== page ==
Monday, July 8, 2019

Does NYRA Owe Jerry Hollendorfer Due Process?

On June 22, soon after the fourth horse this year from Hall of Fame trainer Jerry Hollendorfer's barn was fatally injured at Santa Anita, the Stronach Group, owners of the Santa Anita track as well as Golden Gate Fields in Northern California, announced that Hollendorfer was being ejected and would be denied stalls and entries at all their tracks. On June 23, the New York Racing Association, where Hollendorfer had a few horses stabled at Belmont, said, in a statement from NYRA's communications director Pat McKenna, that his horses would be welcome at the upcoming Saratoga meet. But on June 29, NYRA, without any public or private hearing or any other element of due process. reversed position and told Hollendorfer that he could no longer enter horses at NYRA tracks. NYRA's McKenna and its Vice President for Racing Martin Panza, declined comment on the reversal.

In the event, the owners of Hollendorfer's New York-based horses, OXO Racing, promptly contracted with Hollendorfer's New York-based assistant, Don Chatlos, to train its horses; Chatlos was given stalls at Saratoga; and several OXO horses ran at Belmont on the closing weekend of that track's Spring-Summer meet.

The Hollendorfer issue poses an early challenge for new NYRA CEO Dave O'Rourke, who was confirmed in the top job only a few months ago, following the firing of former NYRA CEO Chris Kay for using NYRA personal for gardening and other chores at Kay's private residence.

O'Rourke, who came to NYRA a decade ago without any racing background, has been a quick and effective study in his decade at the track. He's been primarily responsible for overseeing the growth of NYRA's ADW betting arm, NYRABets, and for expanding the track's television presence, as well as for gaining control of its finances. Two areas that he hasn't ventured into, though, at least before his appointment as CEO, were legal affairs and racing operations. The Hollendorfer ban will require that he take charge in these arenas as well.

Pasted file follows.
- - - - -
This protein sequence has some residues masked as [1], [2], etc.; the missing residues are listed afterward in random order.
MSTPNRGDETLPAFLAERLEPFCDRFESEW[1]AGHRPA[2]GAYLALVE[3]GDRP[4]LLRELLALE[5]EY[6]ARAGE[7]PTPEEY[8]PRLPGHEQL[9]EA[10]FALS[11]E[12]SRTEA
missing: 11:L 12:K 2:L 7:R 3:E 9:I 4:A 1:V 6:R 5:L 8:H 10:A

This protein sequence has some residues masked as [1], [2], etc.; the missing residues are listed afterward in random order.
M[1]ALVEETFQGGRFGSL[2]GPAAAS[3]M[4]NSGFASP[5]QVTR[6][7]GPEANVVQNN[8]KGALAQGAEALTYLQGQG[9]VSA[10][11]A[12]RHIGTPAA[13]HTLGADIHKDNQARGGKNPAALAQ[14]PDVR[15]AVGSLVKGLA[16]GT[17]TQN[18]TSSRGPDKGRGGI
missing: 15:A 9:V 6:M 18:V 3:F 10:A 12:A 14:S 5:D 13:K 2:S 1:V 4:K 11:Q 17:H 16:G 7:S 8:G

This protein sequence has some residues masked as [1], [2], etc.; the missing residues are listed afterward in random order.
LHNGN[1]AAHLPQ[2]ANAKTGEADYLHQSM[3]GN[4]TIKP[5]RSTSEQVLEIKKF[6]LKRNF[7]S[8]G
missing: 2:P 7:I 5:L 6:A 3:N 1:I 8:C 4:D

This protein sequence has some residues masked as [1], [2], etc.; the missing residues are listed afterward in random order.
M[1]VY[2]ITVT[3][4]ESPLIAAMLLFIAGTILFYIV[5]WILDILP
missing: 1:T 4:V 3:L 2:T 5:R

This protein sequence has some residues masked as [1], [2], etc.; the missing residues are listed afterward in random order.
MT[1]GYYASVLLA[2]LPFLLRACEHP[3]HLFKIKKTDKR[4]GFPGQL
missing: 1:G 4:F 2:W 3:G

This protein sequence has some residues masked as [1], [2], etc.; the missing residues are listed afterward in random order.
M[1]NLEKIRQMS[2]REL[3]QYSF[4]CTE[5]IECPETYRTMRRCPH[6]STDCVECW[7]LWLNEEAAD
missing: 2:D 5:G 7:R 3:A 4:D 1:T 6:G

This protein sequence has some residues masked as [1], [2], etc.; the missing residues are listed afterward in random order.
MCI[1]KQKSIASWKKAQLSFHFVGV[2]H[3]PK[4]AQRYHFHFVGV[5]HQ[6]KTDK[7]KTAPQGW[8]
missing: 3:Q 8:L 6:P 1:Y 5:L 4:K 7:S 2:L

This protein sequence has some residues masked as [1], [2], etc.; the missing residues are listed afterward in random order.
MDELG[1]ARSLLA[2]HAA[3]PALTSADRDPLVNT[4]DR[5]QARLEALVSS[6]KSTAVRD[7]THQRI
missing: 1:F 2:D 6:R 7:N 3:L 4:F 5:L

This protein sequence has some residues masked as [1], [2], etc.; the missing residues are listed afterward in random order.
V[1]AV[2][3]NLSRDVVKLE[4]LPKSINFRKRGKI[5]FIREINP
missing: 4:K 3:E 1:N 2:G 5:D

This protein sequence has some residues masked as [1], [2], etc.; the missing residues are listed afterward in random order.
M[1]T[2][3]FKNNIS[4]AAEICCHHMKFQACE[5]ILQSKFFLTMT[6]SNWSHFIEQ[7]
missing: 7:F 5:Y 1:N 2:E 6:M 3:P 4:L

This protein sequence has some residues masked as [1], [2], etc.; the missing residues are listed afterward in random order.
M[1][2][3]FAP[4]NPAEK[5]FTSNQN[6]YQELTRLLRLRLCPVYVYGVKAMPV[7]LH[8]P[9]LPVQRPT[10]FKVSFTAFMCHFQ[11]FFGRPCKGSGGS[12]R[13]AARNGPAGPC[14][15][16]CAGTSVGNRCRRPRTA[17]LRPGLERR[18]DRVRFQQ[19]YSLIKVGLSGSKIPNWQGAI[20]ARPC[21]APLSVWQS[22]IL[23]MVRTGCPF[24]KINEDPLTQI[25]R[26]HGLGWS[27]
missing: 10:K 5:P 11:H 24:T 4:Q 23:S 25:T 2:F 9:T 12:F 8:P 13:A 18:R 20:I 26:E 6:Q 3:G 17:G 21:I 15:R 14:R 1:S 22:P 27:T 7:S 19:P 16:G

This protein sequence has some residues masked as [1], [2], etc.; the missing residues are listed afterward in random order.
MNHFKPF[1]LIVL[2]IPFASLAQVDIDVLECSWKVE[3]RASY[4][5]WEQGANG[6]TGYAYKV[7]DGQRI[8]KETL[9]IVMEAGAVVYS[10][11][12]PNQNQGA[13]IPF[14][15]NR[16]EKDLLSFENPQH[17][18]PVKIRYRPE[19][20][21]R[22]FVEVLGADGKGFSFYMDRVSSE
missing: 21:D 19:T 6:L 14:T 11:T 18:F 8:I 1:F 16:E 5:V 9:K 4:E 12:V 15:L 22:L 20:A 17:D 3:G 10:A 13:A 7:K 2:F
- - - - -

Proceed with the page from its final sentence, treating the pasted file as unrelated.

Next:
Hollendorfer's exclusion by the Stronach Group and by NYRA raises an important legal issue. Can a race track take away a trainer's livelihood without any sort of due process. Certainly, if a state agency were to suspend or revoke a trainer's license, it would have to provide some sort of due process. In fact, in New York, a trainer's appeal of a license suspension can drag on for years, muting the impact of the suspension; by the time a final appeal verdict is rendered, most people in racing will have forgotten what the original cause of the disciplinary action even was.

Did Hollendorfer use illegal drugs on his horses? Neither the Stronach Group nor NYRA made that accusation; they just said go away. But if one race track owner controls a significant share of a regional market, as Stronach does in California, Florida and Maryland, and as NYRA does in New York, isn't saying go away tantamount to depriving a trainer of his or her livelihood, and, if so, shouldn't the trainer have some sort of recourse?

In New York, the courts, both state and federal, have consistently held NYRA, in all its various pre- and post-bankruptcy permutations, to be so significantly entwined with the State of New York that NYRA's actions should be held to the same due-process standards as those that apply to state agencies.

As far back as 1973, New York's highest court held, in the case of trainer Buddy Jacobson, that NYRA was required to provide at least some justification before revoking or suspending the right of someone who held a New York State racing license to pursue their profession on the track. Similar decisions have required NYRA to provide due process in the case of veterinarians (Michael Galvin), jockeys (Larry Saumell) and other backstretch workers who hold state licenses. The cases distinguish NYRA, on the one hand, from small privately owned harness tracks, because NYRA has a near monopoly on thoroughbred racing in the state and because NYRA and its finances are so thoroughly intertwined with the state. In addition, NYRA has certain powers (such as appointing its own police force) that are typically held only by government entities, and ultimately any profit that NYRA is left with reverts to the state.